Next month, Pure Earth will join 1,000 delegates and around 50 government leaders in Switzerland to mark the passage of the Minamata Convention and work on next steps.
Pure Earth’s guide to identifying, assessing and managing mercury-contaminated sites has been submitted to the UN and will be one of the sources used to compile an official document to help governments abide by the Convention.
The treaty, ratified by over 70 countries to date, is a major step in the international fight against mercury. It includes provisions targeted at reducing the largest source of global emissions–artisanal and small-scale gold mining. This is a problem that Pure Earth has been working to solve by teaching gold miners mercury-free techniques, educating mining communities, and helping governments plan cleanup.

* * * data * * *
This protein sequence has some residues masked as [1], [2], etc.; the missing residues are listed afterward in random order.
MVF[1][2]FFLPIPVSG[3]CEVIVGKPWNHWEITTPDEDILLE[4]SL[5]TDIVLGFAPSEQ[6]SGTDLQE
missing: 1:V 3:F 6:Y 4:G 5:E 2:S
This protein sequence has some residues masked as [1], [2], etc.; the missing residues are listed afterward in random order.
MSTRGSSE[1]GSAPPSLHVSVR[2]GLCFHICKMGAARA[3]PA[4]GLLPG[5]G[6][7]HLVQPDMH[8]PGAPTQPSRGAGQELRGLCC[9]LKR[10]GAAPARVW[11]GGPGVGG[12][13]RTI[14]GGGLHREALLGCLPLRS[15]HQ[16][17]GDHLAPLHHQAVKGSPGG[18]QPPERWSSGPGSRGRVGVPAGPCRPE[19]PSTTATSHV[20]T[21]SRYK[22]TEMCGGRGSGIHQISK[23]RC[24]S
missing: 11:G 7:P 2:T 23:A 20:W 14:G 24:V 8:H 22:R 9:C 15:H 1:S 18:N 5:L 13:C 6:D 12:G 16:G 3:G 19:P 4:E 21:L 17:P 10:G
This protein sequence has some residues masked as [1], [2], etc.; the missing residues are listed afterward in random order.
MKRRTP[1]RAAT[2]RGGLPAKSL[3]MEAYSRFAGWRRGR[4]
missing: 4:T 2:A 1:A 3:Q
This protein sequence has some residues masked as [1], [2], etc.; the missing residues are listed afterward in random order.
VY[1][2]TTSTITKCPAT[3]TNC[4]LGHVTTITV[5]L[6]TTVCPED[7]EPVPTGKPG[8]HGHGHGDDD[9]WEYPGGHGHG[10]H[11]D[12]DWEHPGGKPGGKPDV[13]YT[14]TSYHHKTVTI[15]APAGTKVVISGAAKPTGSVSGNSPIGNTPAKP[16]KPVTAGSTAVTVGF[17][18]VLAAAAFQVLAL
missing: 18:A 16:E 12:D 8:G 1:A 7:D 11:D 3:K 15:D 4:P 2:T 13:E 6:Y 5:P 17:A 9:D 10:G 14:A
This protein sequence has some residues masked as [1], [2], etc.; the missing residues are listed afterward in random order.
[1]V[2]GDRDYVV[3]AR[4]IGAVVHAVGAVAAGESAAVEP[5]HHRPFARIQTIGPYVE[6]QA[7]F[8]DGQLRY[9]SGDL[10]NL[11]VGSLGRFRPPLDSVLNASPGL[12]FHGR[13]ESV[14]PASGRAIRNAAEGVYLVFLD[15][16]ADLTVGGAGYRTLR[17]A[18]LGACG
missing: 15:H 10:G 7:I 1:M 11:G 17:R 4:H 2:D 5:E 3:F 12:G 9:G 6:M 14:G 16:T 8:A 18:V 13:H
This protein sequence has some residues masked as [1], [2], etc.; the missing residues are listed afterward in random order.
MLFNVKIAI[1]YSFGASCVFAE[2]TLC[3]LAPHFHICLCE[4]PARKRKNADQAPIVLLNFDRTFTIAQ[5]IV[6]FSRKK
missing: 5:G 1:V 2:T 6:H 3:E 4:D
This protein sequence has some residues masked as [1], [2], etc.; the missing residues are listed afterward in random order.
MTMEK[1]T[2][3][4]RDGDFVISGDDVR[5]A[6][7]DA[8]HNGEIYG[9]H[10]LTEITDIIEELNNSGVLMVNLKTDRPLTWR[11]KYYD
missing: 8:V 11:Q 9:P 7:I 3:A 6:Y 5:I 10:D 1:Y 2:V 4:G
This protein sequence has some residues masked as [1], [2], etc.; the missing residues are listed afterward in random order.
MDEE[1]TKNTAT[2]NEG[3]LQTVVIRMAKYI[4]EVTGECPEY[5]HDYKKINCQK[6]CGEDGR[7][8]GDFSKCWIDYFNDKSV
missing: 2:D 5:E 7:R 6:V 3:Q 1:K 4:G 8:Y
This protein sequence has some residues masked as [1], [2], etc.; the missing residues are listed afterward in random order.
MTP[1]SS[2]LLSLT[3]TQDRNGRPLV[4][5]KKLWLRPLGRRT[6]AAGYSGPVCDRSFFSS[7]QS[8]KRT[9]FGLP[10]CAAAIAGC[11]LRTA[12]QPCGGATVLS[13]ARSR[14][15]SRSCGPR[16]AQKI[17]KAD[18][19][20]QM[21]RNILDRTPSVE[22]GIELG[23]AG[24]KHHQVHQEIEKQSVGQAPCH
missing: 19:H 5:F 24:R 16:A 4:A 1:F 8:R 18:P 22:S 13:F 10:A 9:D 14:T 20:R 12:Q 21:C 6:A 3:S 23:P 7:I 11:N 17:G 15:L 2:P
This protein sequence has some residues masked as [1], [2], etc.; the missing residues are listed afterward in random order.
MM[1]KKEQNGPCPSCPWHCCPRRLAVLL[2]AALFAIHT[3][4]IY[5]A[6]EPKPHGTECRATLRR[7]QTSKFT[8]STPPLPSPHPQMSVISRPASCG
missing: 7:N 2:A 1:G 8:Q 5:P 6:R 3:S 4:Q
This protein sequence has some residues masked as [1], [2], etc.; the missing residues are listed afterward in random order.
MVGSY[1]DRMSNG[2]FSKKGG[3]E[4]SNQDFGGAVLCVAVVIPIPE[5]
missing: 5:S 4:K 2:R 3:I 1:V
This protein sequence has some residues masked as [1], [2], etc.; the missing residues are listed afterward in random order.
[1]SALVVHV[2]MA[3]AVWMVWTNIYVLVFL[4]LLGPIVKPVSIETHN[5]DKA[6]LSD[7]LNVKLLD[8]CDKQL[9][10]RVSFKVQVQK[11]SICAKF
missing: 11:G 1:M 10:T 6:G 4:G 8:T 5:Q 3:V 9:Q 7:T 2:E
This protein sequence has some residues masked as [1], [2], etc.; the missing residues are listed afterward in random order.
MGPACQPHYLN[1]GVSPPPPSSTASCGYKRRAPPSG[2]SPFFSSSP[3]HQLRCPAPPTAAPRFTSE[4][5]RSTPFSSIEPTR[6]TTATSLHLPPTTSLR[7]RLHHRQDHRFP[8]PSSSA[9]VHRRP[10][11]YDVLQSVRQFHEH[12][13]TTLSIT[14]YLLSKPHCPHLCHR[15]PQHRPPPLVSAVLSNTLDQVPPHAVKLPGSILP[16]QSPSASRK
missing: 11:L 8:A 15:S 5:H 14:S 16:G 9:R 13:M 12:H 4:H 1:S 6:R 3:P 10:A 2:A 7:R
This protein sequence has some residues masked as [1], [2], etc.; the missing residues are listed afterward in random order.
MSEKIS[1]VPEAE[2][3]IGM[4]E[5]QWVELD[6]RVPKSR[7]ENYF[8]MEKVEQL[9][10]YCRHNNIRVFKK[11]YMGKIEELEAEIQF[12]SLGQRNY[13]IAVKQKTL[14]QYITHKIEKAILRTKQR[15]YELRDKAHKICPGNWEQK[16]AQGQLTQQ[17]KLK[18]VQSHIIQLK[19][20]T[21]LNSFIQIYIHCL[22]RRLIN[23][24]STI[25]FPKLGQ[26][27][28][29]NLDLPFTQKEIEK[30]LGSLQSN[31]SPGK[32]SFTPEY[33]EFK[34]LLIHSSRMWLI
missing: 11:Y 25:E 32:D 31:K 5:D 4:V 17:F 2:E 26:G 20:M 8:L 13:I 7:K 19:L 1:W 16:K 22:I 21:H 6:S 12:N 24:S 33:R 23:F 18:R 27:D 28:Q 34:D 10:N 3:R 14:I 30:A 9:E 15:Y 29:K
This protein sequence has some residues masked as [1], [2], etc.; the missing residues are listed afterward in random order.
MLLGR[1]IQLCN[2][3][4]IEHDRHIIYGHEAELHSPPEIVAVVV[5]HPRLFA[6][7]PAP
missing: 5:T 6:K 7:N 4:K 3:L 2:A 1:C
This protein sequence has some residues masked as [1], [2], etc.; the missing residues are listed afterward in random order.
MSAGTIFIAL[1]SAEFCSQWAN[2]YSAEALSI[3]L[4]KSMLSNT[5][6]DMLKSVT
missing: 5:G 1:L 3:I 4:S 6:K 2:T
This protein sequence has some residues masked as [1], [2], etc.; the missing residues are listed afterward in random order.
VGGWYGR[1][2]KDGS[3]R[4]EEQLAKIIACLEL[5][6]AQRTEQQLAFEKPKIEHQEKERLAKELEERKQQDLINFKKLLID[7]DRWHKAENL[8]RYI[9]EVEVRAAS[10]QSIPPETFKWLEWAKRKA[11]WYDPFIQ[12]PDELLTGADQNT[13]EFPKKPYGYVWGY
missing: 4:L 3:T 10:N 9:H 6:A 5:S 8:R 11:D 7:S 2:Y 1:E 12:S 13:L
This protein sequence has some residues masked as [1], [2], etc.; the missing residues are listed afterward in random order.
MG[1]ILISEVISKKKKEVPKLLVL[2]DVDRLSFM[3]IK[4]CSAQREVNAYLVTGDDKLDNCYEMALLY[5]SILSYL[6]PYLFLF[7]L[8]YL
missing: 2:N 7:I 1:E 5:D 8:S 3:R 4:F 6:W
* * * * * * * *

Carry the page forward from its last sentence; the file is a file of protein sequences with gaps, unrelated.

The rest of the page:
The Pure Earth guidance document is drawn from our years of experience and expertise in the issue:
This document focuses primarily on the design and implementation of national contaminated site identification and screening programs, and on the roles of the public, private and civil society sectors to facilitate public outreach and education, and to ensure effective and efficient risk-reduction activities at mercury-contaminated sites.
Pure Earth believes that a comprehensive approach to addressing mercury contamination must include actions to identify and reduce environmental health risks, and that such risks should be a primary factor in setting priorities for future actions. This guidance aims to facilitate concrete actions to reduce the impacts of mercury contamination, with a particular emphasis on environmental health risk identification and reduction strategies for low- and middle-income countries.
The guidance document was prepared by Andrew McCartor, Regional Director for South Asia and East Asia, Pure Earth; with contributions from Bryn Thoms, Environmental Geologist; John Keith, Technical Advisor, Pure Earth; and Bret Ericson, Director of Operations, Pure Earth.